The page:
It has been used for dizziness, anxiety, acute cochlear deafness, early stages of dementia, cerebrovascular insufficiency, reduced retinal flow as well as for head injuries and memory loss.

The leaves and seeds are used in Chinese Medicine for lung problems. Ginkgo seeds are used for urinary incontinence. The seeds are antibacterial and anti-fungal.

The seeds contain a toxin, given the label, ginkgotoxin, but the leaves appear to contain little or none of this. When the kernel (seed) is collected, the toxic flesh is removed and it is cooked. It is used in soups and porridges when boiled and tastes sweet, similar to pine nut. Cooked seed is used to stabilize spermatogenesis. The seed also gives an edible oil.

The Chinese have used it for over 5000 years for asthma and heart problems. The Chinese once used the nuts only for medicine as an anti-asthmatic.

It has been suggested this is due to relaxation of the bronchi. It dilates the blood vessels and bronchial tubes, aiding reduction of allergic inflammatory responses. It has also been used to treat coughs with sticky, thick phlegm. It has been proposed that it may play a role in heart and stroke prevention including dilating blood vessels containing cholesterol.

It is thought that it may have a protective effect on the nervous system.

The tree is Japan’s capital, Tokyo’s, official tree with the Ginkgo leaf being its symbol.

Clinical Studies:

Ginkgo biloba and tinnitus
One of its key applications is in tinnitus, dizziness, and headache. (German Commission E, ESCOP, WHO.)

Ginkgo biloba and neurodegenerative alzheimer’s and dementia
EGb 761 at 240mg once a day has been shown to improve cognitive functioning, neuropsychiatric symptoms and functional abilities in vascular dementia and Alzheimers disease.

Ginkgo biloba and ocular blood flow including glaucoma, macular degeneration and pterygium
There is an anti-ischaemic effect with protection from hypoxia from the extract. The permeability of capillaries is decreased while damaging free radicals are trapped and so the cell membrane is protected. Fluidity of blood is improved, increasing cerebral blood flow with decrease in platelet and erythrocyte aggregation as well as platelet adhesion, and blood and plasma viscosity.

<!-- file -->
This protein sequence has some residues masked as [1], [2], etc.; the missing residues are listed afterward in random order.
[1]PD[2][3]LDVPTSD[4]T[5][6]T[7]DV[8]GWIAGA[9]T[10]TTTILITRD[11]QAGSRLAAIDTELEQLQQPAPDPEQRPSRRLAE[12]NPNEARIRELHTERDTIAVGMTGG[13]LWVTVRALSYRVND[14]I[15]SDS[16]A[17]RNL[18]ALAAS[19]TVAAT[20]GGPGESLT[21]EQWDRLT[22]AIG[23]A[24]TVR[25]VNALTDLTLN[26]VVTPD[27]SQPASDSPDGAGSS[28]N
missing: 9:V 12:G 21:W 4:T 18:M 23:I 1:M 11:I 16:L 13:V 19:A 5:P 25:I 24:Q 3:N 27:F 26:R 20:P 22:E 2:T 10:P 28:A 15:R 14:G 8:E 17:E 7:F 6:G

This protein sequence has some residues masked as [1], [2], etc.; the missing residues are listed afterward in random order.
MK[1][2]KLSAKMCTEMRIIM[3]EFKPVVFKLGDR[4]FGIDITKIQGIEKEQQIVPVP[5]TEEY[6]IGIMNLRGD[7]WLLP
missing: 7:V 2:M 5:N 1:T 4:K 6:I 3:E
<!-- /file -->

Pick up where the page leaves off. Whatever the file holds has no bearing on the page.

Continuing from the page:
Ginkgo and macular degeneration
Beneficial effects have been shown in treatment of age-related macular degeneration (Ramassamy and others 2007). Improved blood circulation appears to come from stimulation of endothelium derived relaxing factor (Amri and others 1996; Pietri and others 1997a; DeFeudis and Drieu 2000; Smith and Luo 2004).

Ginkgo and pterygium
The proliferation of human pterygium fibroblasts was inhibited by Ginkgo biloba extra in vitro.
[J];International Eye Science;2012-07

Ginkgo and the visual field
The use of Ginkgo biloba extract has been shown to slow the progression of visual field damage in patients with normal tension glaucoma.

Ginkgo and peripheral blood flow

Based on the vascular theory of glaucoma pathogenesis, a study evaluated the effect of Ginkgo biloba extract (GBE) on peripapillary blood flow in patients with normal tension glaucoma (NTG).

Thirty patients with NTG were randomly placed in the GBE-treated or control groups. The GBE-treated group received 80 mg GBE orally, twice a day for four weeks, and the control group received a placebo twice a day for four weeks.

Complete ocular examinations including visual field, Heidelberg retina flowmeter, and systemic examinations were performed on the first study day and on the day treatment was completed.

After GBE treatment, the mean blood flow, volume, and velocity increased at almost all points, and there was a statistically significant increase in blood flow at almost all points, in comparison to the placebo.

Blood volume significantly increased only in the superior nasal and superior temporal neuroretinal rim areas. GBE also significantly increased blood velocity in areas of the inferior temporal neuroretinal rim and superior temporal peripapillary area.

Ginkgo and anti-oxidant activity in schizophrenia
Extract of Ginkgo biloba (EGb) is a potent antioxidant, possessing free radical-scavenging activities. A study evaluated the efficacy of EGb-761, a standardized extract given in capsule form, in treating TD in schizophrenia patients in a mainland China Veterans Affairs psychiatric hospital. They were randomly assigned to 12 weeks of treatment with either EGb-761, 240 mg/d or a placebo in a double-blind manner.